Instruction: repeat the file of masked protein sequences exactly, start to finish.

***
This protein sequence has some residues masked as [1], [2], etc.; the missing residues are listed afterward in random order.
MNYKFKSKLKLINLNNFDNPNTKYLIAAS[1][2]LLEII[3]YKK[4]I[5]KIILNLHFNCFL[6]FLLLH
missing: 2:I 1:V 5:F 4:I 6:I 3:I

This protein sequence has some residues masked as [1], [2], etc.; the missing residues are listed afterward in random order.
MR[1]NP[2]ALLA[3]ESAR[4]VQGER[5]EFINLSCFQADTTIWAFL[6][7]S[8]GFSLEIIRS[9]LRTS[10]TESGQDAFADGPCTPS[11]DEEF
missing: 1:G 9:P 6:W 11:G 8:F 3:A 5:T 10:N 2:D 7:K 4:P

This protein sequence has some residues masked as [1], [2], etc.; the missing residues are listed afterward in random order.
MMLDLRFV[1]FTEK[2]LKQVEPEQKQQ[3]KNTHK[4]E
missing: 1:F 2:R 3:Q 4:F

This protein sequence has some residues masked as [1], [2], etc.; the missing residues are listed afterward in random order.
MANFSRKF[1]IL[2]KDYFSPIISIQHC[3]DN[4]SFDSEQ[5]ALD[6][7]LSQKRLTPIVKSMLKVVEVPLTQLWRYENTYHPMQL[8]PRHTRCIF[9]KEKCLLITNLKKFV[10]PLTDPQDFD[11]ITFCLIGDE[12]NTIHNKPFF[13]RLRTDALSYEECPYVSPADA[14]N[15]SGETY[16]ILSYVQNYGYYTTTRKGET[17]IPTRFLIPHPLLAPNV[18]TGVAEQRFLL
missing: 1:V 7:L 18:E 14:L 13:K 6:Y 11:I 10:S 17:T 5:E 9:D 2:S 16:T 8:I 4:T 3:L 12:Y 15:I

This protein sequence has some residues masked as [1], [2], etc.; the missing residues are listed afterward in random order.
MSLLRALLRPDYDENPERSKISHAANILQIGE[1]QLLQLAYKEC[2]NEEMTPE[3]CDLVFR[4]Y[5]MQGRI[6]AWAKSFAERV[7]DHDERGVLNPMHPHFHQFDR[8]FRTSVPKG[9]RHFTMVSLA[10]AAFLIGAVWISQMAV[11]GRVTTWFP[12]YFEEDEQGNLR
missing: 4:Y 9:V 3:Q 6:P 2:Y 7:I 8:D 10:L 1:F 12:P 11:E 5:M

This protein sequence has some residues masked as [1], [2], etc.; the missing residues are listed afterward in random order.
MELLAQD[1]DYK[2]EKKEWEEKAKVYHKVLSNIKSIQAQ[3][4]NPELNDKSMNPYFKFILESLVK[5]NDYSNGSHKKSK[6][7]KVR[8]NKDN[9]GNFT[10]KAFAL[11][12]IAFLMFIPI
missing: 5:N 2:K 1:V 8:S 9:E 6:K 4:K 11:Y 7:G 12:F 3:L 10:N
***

This protein sequence has some residues masked as [1], [2], etc.; the missing residues are listed afterward in random order.
MNYKFKSKLKLINLNNFDNPNTKYLIAAS[1][2]LLEII[3]YKK[4]I[5]KIILNLHFNCFL[6]FLLLH
missing: 2:I 1:V 5:F 4:I 6:I 3:I

This protein sequence has some residues masked as [1], [2], etc.; the missing residues are listed afterward in random order.
MR[1]NP[2]ALLA[3]ESAR[4]VQGER[5]EFINLSCFQADTTIWAFL[6][7]S[8]GFSLEIIRS[9]LRTS[10]TESGQDAFADGPCTPS[11]DEEF
missing: 1:G 9:P 6:W 11:G 8:F 3:A 5:T 10:N 2:D 7:K 4:P

This protein sequence has some residues masked as [1], [2], etc.; the missing residues are listed afterward in random order.
MMLDLRFV[1]FTEK[2]LKQVEPEQKQQ[3]KNTHK[4]E
missing: 1:F 2:R 3:Q 4:F

This protein sequence has some residues masked as [1], [2], etc.; the missing residues are listed afterward in random order.
MANFSRKF[1]IL[2]KDYFSPIISIQHC[3]DN[4]SFDSEQ[5]ALD[6][7]LSQKRLTPIVKSMLKVVEVPLTQLWRYENTYHPMQL[8]PRHTRCIF[9]KEKCLLITNLKKFV[10]PLTDPQDFD[11]ITFCLIGDE[12]NTIHNKPFF[13]RLRTDALSYEECPYVSPADA[14]N[15]SGETY[16]ILSYVQNYGYYTTTRKGET[17]IPTRFLIPHPLLAPNV[18]TGVAEQRFLL
missing: 1:V 7:L 18:E 14:L 13:K 6:Y 11:I 10:S 17:T 5:E 9:D 2:S 16:T 8:I 4:T 3:L 12:Y 15:I

This protein sequence has some residues masked as [1], [2], etc.; the missing residues are listed afterward in random order.
MSLLRALLRPDYDENPERSKISHAANILQIGE[1]QLLQLAYKEC[2]NEEMTPE[3]CDLVFR[4]Y[5]MQGRI[6]AWAKSFAERV[7]DHDERGVLNPMHPHFHQFDR[8]FRTSVPKG[9]RHFTMVSLA[10]AAFLIGAVWISQMAV[11]GRVTTWFP[12]YFEEDEQGNLR
missing: 4:Y 9:V 3:Q 6:P 2:Y 7:I 8:D 10:L 1:F 12:P 11:E 5:M

This protein sequence has some residues masked as [1], [2], etc.; the missing residues are listed afterward in random order.
MELLAQD[1]DYK[2]EKKEWEEKAKVYHKVLSNIKSIQAQ[3][4]NPELNDKSMNPYFKFILESLVK[5]NDYSNGSHKKSK[6][7]KVR[8]NKDN[9]GNFT[10]KAFAL[11][12]IAFLMFIPI
missing: 5:N 2:K 1:V 8:S 9:E 6:K 4:K 11:Y 7:G 12:F 3:L 10:N